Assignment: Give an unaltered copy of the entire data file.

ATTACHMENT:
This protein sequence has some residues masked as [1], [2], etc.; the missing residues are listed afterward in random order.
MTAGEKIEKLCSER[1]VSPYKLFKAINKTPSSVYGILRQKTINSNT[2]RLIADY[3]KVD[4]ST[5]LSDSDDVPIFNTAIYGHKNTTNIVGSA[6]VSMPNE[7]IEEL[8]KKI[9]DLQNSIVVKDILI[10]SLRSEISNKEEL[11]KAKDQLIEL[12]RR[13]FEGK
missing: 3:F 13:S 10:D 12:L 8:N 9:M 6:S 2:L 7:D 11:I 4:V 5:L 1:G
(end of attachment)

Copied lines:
This protein sequence has some residues masked as [1], [2], etc.; the missing residues are listed afterward in random order.
MTAGEKIEKLCSER[1]VSPYKLFKAINKTPSSVYGILRQKTINSNT[2]RLIADY[3]KVD[4]ST[5]LSDSDDVPIFNTAIYGHKNTTNIVGSA[6]VSMPNE[7]IEEL[8]KKI[9]DLQNSIVVKDILI[10]SLRSEISNKEEL[11]KAKDQLIEL[12]RR[13]FEGK
missing: 3:F 13:S 10:D 12:L 8:N 9:M 6:S 2:L 7:D 11:I 4:V 5:L 1:G